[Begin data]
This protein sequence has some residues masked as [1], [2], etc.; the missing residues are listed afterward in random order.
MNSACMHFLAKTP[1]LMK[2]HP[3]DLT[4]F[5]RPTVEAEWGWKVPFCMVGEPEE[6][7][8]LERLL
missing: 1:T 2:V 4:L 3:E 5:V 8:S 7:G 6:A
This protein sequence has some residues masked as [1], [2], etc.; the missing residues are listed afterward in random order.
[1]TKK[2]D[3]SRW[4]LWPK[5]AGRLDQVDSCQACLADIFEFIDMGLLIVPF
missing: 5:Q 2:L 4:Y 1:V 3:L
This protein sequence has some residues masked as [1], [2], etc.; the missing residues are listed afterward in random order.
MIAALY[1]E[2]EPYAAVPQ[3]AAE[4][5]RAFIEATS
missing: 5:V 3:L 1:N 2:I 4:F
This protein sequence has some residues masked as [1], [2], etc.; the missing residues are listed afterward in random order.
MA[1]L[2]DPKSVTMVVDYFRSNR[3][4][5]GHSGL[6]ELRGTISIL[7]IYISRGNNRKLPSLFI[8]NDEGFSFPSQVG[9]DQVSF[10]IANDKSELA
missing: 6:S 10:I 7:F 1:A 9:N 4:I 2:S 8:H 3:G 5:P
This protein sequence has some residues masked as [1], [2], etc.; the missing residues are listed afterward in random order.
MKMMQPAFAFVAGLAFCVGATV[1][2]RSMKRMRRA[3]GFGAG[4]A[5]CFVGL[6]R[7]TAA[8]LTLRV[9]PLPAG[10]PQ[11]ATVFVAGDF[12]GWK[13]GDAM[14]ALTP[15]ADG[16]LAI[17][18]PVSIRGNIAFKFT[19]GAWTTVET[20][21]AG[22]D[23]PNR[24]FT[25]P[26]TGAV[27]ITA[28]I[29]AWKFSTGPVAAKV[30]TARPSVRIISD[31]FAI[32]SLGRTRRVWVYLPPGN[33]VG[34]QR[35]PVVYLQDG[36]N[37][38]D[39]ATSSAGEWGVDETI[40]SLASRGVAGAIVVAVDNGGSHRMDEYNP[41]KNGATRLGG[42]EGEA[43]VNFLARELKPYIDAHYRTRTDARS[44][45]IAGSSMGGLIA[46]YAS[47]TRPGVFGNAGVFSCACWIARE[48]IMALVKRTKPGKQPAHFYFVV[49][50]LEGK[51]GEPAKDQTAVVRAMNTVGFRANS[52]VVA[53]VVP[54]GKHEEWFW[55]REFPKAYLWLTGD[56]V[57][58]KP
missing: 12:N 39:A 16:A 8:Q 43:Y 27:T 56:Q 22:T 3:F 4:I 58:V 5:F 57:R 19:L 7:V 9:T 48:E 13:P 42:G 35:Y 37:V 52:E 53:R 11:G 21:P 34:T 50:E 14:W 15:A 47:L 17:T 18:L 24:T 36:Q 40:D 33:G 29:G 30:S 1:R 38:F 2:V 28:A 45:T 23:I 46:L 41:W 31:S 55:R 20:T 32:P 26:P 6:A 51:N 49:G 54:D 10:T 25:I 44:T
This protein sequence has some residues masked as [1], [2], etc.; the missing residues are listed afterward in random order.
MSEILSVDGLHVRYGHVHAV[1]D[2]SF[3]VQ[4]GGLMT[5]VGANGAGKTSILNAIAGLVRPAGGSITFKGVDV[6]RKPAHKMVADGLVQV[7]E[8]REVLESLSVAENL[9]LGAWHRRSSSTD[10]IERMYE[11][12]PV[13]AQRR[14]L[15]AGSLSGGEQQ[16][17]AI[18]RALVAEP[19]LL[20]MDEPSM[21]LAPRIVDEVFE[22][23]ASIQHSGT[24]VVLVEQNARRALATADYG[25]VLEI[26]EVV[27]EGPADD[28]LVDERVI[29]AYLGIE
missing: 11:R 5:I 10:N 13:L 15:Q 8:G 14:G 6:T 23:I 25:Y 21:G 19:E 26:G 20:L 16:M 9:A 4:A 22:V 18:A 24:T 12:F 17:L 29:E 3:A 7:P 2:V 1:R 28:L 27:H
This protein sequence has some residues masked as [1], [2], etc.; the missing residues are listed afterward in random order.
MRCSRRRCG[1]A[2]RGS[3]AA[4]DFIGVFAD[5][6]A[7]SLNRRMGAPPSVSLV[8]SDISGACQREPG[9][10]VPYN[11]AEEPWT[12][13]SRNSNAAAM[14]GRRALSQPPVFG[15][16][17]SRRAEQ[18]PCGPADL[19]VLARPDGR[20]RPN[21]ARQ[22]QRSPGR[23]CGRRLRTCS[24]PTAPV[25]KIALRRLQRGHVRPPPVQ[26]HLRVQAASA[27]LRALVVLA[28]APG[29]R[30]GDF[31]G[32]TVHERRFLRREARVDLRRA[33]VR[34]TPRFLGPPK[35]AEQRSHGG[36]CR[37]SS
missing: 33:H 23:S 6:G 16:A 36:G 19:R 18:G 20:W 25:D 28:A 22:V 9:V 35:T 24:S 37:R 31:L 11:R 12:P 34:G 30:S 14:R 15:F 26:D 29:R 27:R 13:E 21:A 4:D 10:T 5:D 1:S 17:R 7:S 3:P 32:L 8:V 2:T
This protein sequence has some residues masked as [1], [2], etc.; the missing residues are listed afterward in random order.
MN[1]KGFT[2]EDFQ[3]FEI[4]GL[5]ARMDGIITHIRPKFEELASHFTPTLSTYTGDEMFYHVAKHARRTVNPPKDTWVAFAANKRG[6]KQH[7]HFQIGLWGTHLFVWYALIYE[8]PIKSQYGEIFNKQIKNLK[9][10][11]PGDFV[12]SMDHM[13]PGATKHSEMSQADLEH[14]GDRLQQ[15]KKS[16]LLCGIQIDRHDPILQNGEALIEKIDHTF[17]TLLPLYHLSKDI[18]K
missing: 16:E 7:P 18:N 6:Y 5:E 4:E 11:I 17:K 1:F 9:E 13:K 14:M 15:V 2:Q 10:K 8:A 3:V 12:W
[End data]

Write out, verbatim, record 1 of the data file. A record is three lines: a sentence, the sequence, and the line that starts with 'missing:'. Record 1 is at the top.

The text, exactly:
This protein sequence has some residues masked as [1], [2], etc.; the missing residues are listed afterward in random order.
MNSACMHFLAKTP[1]LMK[2]HP[3]DLT[4]F[5]RPTVEAEWGWKVPFCMVGEPEE[6][7][8]LERLL
missing: 1:T 2:V 4:L 3:E 5:V 8:S 7:G 6:A